5 UN peacekeepers killed in Mali attack

Agence France-Presse
The head of the UN peacekeeping mission in Mali condemns the attack as an 'odious' act of terror

PEACEKEEPERS IN MALI. UN peacekeepers stand guard near the airport on February 4, 2016 in Timbuktu, central Mali. File photo by Sébastien Rieussec/AFP

BAMAKOMali – At least 5 United Nations peacekeepers were killed in an ambush in central Mali by suspected militants on Sunday, May 29, the UN and police sources said.

The attack is the first time the UN peacekeeping mission in Mali, MINUSMA, has recorded fatalities in the center of a country long beset by violence in its vast and desolate north.

“According to preliminary information, 5 peacekeepers were killed. Another was seriously hurt and is being evacuated,” MINUSMA said in a statement.

The UN did not immediately confirm the nationality of the dead soldiers but a Bamako police source indicated a group of Togolese peacekeepers “came across a mine and a terrorist attack some 50 kilometers out of Mopti.”

First reports had indicated 4 Togolese peacekeepers were killed in the mid-morning attack on a MINUSMA convoy some 30 kilometers (20 miles) west of the town of Sevare in Mopti region.

MINUSMA mission head Mahamat Saleh Annadif condemned the attack as an “odious” act of terror.

“I most strongly condemn this abject crime which adds to other terrorist acts targeting our peacekeepers and which constitute crimes against humanity under international law,” said Annadif.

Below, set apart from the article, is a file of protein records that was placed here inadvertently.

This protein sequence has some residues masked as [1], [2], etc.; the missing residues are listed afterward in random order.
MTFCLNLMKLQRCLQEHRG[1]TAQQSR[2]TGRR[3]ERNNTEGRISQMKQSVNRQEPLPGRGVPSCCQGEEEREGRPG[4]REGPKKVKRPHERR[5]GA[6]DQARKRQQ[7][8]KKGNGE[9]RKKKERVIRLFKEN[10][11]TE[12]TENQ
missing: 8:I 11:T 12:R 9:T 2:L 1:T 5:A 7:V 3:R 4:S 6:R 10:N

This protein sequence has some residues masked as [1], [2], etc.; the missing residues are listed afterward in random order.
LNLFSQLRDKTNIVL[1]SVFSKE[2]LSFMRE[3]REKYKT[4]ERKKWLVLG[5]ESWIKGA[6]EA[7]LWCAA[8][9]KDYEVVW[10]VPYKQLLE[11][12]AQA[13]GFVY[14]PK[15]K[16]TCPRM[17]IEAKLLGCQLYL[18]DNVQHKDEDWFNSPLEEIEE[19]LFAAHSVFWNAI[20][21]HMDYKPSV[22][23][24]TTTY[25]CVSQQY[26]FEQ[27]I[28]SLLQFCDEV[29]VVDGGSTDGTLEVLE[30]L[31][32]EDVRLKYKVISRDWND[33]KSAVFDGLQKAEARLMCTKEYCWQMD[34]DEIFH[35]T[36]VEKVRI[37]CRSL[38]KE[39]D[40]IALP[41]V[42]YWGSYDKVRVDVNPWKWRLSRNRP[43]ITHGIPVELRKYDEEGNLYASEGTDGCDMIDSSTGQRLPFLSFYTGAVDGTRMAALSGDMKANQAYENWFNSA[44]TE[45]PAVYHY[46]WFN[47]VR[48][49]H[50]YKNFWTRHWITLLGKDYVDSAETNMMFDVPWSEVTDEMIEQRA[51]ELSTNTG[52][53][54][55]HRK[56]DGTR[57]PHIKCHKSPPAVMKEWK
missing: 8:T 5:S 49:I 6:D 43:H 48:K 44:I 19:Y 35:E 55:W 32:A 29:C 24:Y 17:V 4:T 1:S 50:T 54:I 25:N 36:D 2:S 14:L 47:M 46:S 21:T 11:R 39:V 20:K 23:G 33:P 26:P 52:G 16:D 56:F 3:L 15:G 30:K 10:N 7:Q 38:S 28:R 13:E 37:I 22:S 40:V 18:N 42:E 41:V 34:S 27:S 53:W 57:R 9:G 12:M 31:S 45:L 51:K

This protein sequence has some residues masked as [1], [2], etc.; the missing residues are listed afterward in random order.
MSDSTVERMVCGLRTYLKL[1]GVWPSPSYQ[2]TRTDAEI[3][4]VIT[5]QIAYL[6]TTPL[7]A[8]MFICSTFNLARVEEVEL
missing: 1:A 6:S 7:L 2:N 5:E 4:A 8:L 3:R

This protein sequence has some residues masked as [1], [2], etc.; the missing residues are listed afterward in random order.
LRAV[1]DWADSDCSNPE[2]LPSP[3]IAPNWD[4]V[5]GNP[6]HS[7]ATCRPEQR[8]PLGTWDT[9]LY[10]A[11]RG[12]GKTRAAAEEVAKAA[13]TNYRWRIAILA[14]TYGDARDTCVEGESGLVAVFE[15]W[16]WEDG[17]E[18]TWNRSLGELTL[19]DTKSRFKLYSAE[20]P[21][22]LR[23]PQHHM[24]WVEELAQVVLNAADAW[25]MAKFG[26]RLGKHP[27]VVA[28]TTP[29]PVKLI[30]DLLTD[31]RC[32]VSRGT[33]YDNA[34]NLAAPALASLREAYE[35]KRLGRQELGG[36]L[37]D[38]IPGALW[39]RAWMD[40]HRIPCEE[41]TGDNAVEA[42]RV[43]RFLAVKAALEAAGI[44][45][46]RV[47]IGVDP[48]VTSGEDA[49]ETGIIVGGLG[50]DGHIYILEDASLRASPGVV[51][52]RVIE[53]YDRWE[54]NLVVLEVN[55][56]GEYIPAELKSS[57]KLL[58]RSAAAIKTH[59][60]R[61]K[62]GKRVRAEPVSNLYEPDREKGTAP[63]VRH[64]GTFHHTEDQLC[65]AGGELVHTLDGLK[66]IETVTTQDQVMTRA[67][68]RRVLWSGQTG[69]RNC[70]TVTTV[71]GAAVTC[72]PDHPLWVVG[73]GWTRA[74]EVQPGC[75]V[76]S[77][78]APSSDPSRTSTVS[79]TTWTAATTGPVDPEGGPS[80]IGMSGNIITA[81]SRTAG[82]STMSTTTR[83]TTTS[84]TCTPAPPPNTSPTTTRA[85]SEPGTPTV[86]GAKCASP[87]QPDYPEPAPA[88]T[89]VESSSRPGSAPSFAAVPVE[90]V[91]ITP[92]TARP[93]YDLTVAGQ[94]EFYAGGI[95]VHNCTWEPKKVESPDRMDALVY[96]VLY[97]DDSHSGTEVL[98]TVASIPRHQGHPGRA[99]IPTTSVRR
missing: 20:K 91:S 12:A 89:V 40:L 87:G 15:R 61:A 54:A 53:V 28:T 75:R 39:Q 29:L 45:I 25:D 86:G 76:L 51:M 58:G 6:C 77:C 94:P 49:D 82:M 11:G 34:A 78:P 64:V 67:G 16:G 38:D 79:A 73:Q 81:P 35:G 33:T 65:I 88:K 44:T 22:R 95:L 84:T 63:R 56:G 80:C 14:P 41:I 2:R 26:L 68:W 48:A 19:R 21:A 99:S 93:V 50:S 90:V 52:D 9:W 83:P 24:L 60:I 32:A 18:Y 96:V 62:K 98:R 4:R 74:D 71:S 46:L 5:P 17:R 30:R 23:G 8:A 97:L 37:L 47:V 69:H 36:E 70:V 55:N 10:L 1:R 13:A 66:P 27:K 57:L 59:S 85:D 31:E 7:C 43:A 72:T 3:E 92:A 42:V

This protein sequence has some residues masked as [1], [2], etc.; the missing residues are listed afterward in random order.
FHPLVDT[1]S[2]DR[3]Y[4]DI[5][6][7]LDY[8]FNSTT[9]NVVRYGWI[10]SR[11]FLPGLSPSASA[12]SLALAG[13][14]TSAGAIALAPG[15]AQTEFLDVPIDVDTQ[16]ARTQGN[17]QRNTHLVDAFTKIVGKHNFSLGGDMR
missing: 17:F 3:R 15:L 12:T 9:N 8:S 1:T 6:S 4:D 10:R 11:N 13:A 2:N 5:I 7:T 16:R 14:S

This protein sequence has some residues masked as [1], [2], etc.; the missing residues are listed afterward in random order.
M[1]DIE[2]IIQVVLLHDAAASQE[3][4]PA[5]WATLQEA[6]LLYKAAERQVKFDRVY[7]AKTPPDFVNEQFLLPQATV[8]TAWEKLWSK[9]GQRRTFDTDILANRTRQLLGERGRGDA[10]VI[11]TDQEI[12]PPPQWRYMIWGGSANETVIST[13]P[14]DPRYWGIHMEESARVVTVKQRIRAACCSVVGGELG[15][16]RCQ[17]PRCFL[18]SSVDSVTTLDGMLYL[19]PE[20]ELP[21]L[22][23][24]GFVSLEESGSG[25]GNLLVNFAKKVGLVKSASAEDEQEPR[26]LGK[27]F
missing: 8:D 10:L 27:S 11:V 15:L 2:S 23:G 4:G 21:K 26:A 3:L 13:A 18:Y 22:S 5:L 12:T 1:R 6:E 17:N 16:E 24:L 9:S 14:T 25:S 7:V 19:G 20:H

Sunday’s attack came just two days after authorities reported 5 Malian soldiers killed and 4 wounded Friday when their vehicles hit a mine in the north and then came under sustained fire.

Last week also saw 5 peacekeepers from Chad killed and 3 others wounded in an ambush in the northeast by Ansar Dine jihadist fighters.

The Mali mission is the most dangerous active deployment for UN peacekeepers and it has been hit by sharp internal tensions since its launch in July 2013.

With Sunday’s attack, at least 64 MINUSMA peacekeepers have been killed while on active service, while another 4 have died in friendly fire incidents, UN figures show.

The north has seen repeated violence since it fell under the control of Tuareg-led rebels who allied with jihadist groups linked to Al-Qaeda in 2012.

The Islamists were largely ousted by an ongoing French-led military operation launched in January 2013, but they have since carried out sporadic attacks on security forces from desert hideouts.

Rival armed factions and smuggling networks mean the region has struggled for stability since Mali gained independence from former colonial power France in 1960. – Rappler.com